AI-DPC BiH SECURITY ANALYSIS POLICY NOTE 03: EUFOR: The West’s Potemkin Deterrent in Bosnia and Herzegovina Cover Image

AI-DPC BiH SECURITY ANALYSIS POLICY NOTE 03: EUFOR: The West’s Potemkin Deterrent in Bosnia and Herzegovina
AI-DPC BiH SECURITY ANALYSIS POLICY NOTE 03: EUFOR: The West’s Potemkin Deterrent in Bosnia and Herzegovina

Author(s): Kurt Bassuener
Contributor(s): Toby Vogel (Editor)
Subject(s): Security and defense, Military policy, Inter-Ethnic Relations
Published by: DPC Democratization Policy Council e.V.
Keywords: BiH; EUFOR; NATO; West’s Potemkin; security; interethnic conflict; security council; politics; Russia; veto;
Summary/Abstract: The EU’s military deterrent force in Bosnia and Herzegovina (BiH), EUFOR/Operation Althea, is nearing the end of its 11th year of operation. It came into being in 2004 with great fanfare at a time of EU self-confidence and ambition, succeeding NATO in its role of maintaining a “safe and secure environment,” as prescribed by the Dayton Peace Accords. It appeared then to be a mission of guaranteed success. At its current 600 troops, it is now less than one-tenth of its original mandated strength of over 7,000, which itself was about one-sixth of the strength of NATO’s Implementation Force (IFOR) of 54,000 troops. The force has atrophied as the political will to maintain executive instruments has evaporated among most EU member states. Perversely, its decimation in strength correlates with an incremental regression in BiH’s political atmosphere over the last 8 years; citizens feel less secure today than they did in 2006, according to EUFOR’s own polling data. The country is now completely polarized by an upcoming referendum in the Republika Srpska on the legitimacy of the state-level judicial institutions which Western diplomats and numerous local political actors have declared a “fundamental violation” of the Dayton Peace Accords Western military professionals assess EUFOR’s deterrent and reaction capability as effectively nonexistent. Essentially, it is just a placeholder force to provide a foundation for external reinforcement. Were a crisis, such as organized interethnic violence, to erupt, it would require outside forces to respond, let alone contain. Many interviewees for this report dispute EUFOR’s capacity to secure even Sarajevo International Airport. The legal platform for EUFOR, a UN Security Council resolution, is up for annual renewal in early November. Last year, the Republika Srpska called for the mission to end, followed by a Russian diplomatic attack on the mission in the Security Council and an unprecedented abstention. Russia’s veto in July of this year of the UK-sponsored Srebrenica commemoration resolution, in tandem with the overall tension between Russia and the West, most recently reflected in Russia’s deployment to Syria, make a veto of the renewal a strong possibility. The West, with the EU in a leading role, is responsible for the deterrence failure which has led to a dangerously degrading trajectory in BiH. The growing sense of insecurity has not only made durable progress impossible, but is leading to the increasing likelihood – and gravity – of political miscalculation by the BiH political leaders it has empowered. Renewed interethnic violence remains a real possibility. A credible Western deterrent force, be it under the EU or NATO umbrella, is not only essential to prevent disaster in BiH; it is a prerequisite to enabling a popular consensus in the country so that ultimately it no longer requires external guardians to ensure the peace. Now is the time for the West to take action to bolster its deterrent capability in BiH before, not after, events have spiraled out of control. Unless leading Western powers now forge a consensus on planning and action to fulfil the moral and legal obligations they undertook to maintain the peace in BiH, they will likely suffer the consequences of their failure.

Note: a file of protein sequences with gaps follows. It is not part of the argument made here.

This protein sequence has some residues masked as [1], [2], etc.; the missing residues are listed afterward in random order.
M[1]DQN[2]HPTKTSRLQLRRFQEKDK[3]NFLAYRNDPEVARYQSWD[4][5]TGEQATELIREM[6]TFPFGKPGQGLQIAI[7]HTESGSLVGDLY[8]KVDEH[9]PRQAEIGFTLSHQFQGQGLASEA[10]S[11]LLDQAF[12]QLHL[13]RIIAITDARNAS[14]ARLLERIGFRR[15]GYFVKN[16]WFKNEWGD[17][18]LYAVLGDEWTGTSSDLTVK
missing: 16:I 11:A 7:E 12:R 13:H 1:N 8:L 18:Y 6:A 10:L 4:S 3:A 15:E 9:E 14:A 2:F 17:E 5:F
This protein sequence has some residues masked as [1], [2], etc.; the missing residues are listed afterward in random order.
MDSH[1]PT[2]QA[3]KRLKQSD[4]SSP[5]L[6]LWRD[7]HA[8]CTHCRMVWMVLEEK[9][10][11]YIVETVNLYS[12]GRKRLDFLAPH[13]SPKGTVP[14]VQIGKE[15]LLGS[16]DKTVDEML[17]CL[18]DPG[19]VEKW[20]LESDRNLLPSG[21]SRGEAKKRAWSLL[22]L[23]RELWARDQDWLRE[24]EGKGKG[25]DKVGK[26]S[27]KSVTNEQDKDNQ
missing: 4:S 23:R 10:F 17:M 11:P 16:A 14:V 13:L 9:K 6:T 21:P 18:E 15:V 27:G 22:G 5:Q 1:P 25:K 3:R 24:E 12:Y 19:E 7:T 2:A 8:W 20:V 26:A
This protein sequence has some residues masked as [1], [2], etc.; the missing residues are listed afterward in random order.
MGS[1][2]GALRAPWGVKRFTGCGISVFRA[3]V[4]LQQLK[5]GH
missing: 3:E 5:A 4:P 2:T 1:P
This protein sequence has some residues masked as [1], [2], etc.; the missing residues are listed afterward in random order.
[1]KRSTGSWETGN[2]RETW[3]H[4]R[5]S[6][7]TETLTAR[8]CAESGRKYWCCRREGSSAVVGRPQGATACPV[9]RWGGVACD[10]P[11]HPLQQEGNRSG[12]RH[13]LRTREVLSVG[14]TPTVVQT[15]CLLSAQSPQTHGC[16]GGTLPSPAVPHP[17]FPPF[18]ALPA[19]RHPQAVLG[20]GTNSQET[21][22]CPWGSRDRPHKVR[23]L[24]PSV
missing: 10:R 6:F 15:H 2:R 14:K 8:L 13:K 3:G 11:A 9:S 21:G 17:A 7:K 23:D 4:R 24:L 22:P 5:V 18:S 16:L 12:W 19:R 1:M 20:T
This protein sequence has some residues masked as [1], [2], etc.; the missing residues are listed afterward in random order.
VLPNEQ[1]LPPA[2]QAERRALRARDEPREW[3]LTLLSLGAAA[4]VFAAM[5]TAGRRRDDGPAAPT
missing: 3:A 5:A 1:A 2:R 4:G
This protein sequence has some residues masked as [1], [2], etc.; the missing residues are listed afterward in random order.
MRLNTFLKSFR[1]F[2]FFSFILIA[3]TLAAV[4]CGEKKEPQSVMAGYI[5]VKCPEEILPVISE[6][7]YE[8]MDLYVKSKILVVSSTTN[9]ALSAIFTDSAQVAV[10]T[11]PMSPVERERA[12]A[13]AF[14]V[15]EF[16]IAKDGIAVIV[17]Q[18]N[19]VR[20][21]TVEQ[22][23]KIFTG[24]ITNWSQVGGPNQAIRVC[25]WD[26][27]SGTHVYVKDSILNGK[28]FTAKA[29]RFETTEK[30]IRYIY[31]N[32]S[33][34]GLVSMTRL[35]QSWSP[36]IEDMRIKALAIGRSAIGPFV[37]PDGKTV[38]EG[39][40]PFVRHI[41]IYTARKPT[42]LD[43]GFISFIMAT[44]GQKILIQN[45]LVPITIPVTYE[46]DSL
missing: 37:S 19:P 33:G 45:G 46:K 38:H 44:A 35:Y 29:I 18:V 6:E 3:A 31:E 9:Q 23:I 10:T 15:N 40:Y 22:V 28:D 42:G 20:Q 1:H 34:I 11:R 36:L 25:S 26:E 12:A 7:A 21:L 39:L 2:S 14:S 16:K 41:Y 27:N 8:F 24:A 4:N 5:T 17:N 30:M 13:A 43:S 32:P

• Page Count: 23
  • Publication Year: 2015
  • Language: English